I became more comfortable with the flavours and smells, and more adventurous about trying other things. As I grew older, I felt as though these exotic meals were intrinsic to learning to live in a big city and preparing for the even bigger world out there.

The simple experience of grocery shopping was a first step in understanding that different didn’t mean unacceptable or unfriendly. That truth existed for the food and also for the people.

Learning about another culture even a little bit was an impetus to learn more about my heritage as well.

I was keen to get recipes from my grandparents that represented traditions and a different taste.

In developing a sense of pride for my Icelandic and Scottish heritage, I wanted to share that heritage with others. Making food turned out to be an easy way to do that.

“Vinertarta” sounds funny, but it looks good. So, every Christmas, I make some to share at our traditional dessert party, along with shortbread and other goodies. My hubby makes Sugar Pie, something from his Quebecois upbringing.

And we share stories with the neighbours as we munch on these delicacies.

I do enjoy innovative, new cuisine from chefs who want to blend ideas and ingredients. I appreciate knowing where all those elements come from however.

Just like people, ingredients have unique identities that deserve to be recognized. They can also be valued in a group, as part of a greater whole.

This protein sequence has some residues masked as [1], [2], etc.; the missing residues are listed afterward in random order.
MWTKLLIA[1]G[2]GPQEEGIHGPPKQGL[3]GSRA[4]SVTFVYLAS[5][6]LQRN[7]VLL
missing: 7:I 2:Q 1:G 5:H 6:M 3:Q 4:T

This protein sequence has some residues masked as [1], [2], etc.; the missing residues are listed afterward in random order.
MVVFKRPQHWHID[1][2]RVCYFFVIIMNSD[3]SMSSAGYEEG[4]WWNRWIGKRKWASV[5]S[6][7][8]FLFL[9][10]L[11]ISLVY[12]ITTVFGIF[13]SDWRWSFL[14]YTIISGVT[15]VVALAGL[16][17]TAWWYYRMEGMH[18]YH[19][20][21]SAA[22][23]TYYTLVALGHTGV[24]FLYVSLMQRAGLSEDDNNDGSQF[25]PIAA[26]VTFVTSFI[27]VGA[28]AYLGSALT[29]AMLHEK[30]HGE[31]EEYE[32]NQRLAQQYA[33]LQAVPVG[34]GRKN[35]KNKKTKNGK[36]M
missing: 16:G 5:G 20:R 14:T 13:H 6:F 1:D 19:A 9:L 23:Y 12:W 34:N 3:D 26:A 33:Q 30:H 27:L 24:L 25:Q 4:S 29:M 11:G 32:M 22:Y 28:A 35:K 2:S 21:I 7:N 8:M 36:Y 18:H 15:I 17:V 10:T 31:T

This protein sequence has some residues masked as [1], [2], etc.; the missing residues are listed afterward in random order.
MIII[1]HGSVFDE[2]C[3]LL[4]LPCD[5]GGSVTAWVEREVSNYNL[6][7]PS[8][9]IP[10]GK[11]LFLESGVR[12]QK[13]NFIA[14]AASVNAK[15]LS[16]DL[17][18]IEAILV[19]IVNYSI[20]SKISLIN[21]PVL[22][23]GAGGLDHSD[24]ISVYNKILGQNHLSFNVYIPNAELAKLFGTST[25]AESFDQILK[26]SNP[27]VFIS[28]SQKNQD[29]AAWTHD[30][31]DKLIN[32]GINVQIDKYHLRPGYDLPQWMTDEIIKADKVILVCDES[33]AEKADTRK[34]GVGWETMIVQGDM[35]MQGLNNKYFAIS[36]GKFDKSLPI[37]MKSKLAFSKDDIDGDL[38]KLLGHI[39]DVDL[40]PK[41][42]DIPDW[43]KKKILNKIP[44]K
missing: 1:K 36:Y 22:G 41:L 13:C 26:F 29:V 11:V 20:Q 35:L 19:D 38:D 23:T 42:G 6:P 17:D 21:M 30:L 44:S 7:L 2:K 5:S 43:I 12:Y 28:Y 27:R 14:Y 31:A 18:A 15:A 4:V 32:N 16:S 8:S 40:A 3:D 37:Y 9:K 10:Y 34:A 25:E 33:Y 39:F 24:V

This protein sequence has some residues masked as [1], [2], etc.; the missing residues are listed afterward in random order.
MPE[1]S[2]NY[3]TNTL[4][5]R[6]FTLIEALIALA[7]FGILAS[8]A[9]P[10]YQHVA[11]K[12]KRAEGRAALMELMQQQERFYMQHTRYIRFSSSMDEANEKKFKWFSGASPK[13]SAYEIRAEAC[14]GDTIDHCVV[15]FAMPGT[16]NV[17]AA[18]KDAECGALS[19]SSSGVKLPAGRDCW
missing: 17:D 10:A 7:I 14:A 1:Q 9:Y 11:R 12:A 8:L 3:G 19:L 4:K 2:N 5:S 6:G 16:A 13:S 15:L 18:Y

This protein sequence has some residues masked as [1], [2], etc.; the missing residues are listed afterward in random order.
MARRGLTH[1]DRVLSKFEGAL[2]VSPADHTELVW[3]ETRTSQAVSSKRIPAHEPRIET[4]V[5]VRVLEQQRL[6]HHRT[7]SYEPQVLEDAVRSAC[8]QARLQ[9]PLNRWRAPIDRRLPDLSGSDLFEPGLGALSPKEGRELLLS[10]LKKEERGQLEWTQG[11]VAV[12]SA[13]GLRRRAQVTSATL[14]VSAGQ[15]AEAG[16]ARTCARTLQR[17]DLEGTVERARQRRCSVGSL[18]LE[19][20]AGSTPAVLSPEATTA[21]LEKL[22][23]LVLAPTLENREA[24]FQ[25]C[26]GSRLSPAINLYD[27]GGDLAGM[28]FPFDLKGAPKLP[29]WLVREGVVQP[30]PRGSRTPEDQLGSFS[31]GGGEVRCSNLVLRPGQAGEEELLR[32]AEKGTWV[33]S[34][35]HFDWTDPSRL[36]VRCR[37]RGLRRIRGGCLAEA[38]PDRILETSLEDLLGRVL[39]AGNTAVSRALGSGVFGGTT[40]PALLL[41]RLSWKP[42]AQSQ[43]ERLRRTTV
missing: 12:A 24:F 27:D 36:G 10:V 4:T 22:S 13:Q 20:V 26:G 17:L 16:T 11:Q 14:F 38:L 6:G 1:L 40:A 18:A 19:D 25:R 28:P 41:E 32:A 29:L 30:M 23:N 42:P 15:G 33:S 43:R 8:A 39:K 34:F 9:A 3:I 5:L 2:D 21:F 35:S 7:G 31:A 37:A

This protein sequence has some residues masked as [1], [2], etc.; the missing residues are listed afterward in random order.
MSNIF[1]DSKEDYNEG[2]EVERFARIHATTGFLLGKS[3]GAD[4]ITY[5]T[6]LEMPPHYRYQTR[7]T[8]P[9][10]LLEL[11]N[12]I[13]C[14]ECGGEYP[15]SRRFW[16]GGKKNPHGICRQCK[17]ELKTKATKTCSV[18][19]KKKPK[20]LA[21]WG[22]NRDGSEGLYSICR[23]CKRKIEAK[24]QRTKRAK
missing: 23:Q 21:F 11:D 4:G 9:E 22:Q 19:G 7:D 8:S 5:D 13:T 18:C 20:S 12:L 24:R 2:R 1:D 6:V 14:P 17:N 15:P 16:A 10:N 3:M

We just need to keep sharing — our food and our selves — to foster understanding.



More Happy Gourmand articles

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About the Author

Kristin Peturson-Laprise is a customer experience specialist by trade, which means she is someone passionate about people having a good time. 

Her company, Wow Service Mentor, helps businesses enhance their customer experience through hands-on training, service programs, and special event coordination.

Kristin enjoys her own experiences too, and that is what she writes about in this column. She and her husband Martin Laprise (also known as Chef Martin, of The Chef Instead) love to share their passion for food and entertaining.  

Kristin says:

"Wikipedia lists a gourmand as a person who takes great pleasure in food. I have taken the concept of gourmandise, or enjoying something to the fullest, in all parts of my life. I love to grow and cook food, and I loved wine enough to become a Sommelier. I call a meal a success when I can convey that 'sense of place' from where the food has come . . . the French call that terroir, but I just call it the full experience. It might mean tasting the flavours of my own garden, or transporting everyone at the table to a faraway place, reminiscent of travels or dreams we have had."

 

E-mail Kristin at:  [email protected]

Check out her website here:  www.wowservicementor.com

 



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The views expressed are strictly those of the author and not necessarily those of Castanet. Castanet does not warrant the contents.